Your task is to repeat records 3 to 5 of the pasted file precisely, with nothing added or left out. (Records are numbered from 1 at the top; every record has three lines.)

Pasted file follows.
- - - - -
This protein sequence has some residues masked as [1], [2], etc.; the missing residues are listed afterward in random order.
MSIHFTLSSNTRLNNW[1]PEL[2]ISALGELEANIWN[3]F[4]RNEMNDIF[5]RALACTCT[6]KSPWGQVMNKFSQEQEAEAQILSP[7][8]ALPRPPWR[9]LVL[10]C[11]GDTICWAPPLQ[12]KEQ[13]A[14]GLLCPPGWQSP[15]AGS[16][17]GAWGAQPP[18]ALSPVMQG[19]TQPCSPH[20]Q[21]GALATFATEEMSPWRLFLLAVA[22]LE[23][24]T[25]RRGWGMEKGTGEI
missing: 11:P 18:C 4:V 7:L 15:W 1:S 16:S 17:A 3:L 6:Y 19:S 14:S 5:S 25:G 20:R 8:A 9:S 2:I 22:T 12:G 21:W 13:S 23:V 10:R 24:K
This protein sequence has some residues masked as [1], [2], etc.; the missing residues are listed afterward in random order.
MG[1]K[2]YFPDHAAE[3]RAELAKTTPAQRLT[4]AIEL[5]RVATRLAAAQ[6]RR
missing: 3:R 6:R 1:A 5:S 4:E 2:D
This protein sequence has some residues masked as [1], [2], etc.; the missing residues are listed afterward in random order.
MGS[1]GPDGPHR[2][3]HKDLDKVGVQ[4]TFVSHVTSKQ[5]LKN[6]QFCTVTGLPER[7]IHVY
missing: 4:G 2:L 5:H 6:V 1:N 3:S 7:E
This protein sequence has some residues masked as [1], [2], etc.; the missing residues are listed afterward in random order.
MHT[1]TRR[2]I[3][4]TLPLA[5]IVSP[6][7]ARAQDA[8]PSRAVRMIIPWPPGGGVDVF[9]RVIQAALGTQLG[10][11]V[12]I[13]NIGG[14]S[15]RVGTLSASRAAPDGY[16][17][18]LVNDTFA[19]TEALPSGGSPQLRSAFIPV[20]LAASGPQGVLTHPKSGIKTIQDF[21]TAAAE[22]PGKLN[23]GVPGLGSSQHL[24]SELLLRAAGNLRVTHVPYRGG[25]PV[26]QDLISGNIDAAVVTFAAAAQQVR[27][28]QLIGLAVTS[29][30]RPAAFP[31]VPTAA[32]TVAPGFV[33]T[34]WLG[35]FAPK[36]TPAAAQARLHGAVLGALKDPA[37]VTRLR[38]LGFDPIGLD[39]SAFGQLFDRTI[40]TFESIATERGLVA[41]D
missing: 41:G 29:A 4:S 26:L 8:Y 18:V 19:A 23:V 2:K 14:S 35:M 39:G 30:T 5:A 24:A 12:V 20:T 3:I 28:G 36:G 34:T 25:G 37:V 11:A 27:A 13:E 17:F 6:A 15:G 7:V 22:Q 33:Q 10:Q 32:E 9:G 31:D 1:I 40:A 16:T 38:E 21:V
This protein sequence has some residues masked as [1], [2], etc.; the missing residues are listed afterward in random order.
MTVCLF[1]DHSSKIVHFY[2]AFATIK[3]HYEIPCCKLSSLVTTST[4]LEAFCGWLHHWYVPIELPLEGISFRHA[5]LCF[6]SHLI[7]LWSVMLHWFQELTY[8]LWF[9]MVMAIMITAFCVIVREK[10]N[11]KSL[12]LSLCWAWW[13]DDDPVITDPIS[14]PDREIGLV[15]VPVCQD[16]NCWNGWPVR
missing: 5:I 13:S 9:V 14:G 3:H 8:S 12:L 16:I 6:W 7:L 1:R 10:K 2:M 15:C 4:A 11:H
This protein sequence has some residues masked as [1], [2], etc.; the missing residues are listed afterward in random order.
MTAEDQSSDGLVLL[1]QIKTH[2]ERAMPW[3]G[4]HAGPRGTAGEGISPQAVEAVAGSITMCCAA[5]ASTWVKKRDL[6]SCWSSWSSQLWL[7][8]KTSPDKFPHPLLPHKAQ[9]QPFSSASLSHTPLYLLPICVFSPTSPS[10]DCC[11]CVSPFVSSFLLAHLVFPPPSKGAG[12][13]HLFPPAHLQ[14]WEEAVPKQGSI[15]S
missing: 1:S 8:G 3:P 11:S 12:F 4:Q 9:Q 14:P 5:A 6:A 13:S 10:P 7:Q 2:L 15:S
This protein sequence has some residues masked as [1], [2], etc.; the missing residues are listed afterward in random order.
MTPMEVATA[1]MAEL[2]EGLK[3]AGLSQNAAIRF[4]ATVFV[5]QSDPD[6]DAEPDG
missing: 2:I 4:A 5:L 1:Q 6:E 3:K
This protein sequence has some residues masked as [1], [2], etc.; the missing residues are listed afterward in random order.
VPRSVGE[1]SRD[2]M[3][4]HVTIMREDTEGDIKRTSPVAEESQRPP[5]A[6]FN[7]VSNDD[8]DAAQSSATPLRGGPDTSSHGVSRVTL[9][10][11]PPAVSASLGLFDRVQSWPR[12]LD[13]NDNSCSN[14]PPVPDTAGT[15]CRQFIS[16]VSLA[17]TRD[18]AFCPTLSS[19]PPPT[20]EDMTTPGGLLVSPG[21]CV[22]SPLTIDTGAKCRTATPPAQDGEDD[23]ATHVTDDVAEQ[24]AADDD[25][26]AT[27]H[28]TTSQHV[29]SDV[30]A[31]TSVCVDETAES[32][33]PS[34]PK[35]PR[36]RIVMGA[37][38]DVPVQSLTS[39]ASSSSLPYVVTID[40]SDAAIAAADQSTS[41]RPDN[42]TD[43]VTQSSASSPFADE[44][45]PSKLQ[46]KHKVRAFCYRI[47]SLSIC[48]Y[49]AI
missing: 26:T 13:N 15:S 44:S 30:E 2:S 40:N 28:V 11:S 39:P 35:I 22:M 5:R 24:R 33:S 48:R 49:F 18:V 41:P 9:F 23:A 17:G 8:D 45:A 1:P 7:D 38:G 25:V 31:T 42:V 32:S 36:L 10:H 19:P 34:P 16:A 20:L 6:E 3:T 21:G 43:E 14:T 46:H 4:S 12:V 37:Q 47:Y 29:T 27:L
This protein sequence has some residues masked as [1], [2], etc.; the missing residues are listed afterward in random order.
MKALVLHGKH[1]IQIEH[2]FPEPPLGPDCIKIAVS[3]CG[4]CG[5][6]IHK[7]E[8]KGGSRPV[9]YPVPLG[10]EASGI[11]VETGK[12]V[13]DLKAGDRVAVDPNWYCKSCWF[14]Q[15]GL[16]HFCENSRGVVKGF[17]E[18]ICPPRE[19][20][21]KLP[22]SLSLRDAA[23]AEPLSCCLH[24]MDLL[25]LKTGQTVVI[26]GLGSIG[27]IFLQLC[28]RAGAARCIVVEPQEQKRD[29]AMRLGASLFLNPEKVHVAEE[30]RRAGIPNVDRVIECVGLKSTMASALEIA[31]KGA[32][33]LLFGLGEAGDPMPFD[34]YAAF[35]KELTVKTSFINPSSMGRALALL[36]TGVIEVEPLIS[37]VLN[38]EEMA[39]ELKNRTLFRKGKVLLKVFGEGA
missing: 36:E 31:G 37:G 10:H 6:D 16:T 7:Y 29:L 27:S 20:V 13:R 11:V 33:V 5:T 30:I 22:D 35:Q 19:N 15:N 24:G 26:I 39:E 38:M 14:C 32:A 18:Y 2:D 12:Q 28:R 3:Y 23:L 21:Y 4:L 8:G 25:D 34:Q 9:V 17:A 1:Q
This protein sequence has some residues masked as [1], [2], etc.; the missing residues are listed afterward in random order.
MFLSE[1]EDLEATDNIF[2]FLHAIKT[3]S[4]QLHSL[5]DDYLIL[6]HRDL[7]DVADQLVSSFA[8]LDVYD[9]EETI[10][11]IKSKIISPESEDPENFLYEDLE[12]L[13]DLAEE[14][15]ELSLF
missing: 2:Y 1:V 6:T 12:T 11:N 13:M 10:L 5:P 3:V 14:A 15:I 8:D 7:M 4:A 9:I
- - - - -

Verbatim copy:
This protein sequence has some residues masked as [1], [2], etc.; the missing residues are listed afterward in random order.
MGS[1]GPDGPHR[2][3]HKDLDKVGVQ[4]TFVSHVTSKQ[5]LKN[6]QFCTVTGLPER[7]IHVY
missing: 4:G 2:L 5:H 6:V 1:N 3:S 7:E
This protein sequence has some residues masked as [1], [2], etc.; the missing residues are listed afterward in random order.
MHT[1]TRR[2]I[3][4]TLPLA[5]IVSP[6][7]ARAQDA[8]PSRAVRMIIPWPPGGGVDVF[9]RVIQAALGTQLG[10][11]V[12]I[13]NIGG[14]S[15]RVGTLSASRAAPDGY[16][17][18]LVNDTFA[19]TEALPSGGSPQLRSAFIPV[20]LAASGPQGVLTHPKSGIKTIQDF[21]TAAAE[22]PGKLN[23]GVPGLGSSQHL[24]SELLLRAAGNLRVTHVPYRGG[25]PV[26]QDLISGNIDAAVVTFAAAAQQVR[27][28]QLIGLAVTS[29][30]RPAAFP[31]VPTAA[32]TVAPGFV[33]T[34]WLG[35]FAPK[36]TPAAAQARLHGAVLGALKDPA[37]VTRLR[38]LGFDPIGLD[39]SAFGQLFDRTI[40]TFESIATERGLVA[41]D
missing: 41:G 29:A 4:S 26:L 8:Y 18:V 19:A 23:V 2:K 14:S 35:M 39:G 30:T 5:A 24:A 12:V 20:T 3:I 28:G 36:G 34:T 25:G 37:V 11:A 27:A 13:E 17:F 6:A 15:G 7:V 22:Q 33:Q 10:Q 32:E 9:G 31:D 1:I 40:A 16:T 38:E 21:V
This protein sequence has some residues masked as [1], [2], etc.; the missing residues are listed afterward in random order.
MTVCLF[1]DHSSKIVHFY[2]AFATIK[3]HYEIPCCKLSSLVTTST[4]LEAFCGWLHHWYVPIELPLEGISFRHA[5]LCF[6]SHLI[7]LWSVMLHWFQELTY[8]LWF[9]MVMAIMITAFCVIVREK[10]N[11]KSL[12]LSLCWAWW[13]DDDPVITDPIS[14]PDREIGLV[15]VPVCQD[16]NCWNGWPVR
missing: 5:I 13:S 9:V 14:G 3:H 8:S 12:L 16:I 6:W 7:L 1:R 10:K 2:M 15:C 4:A 11:H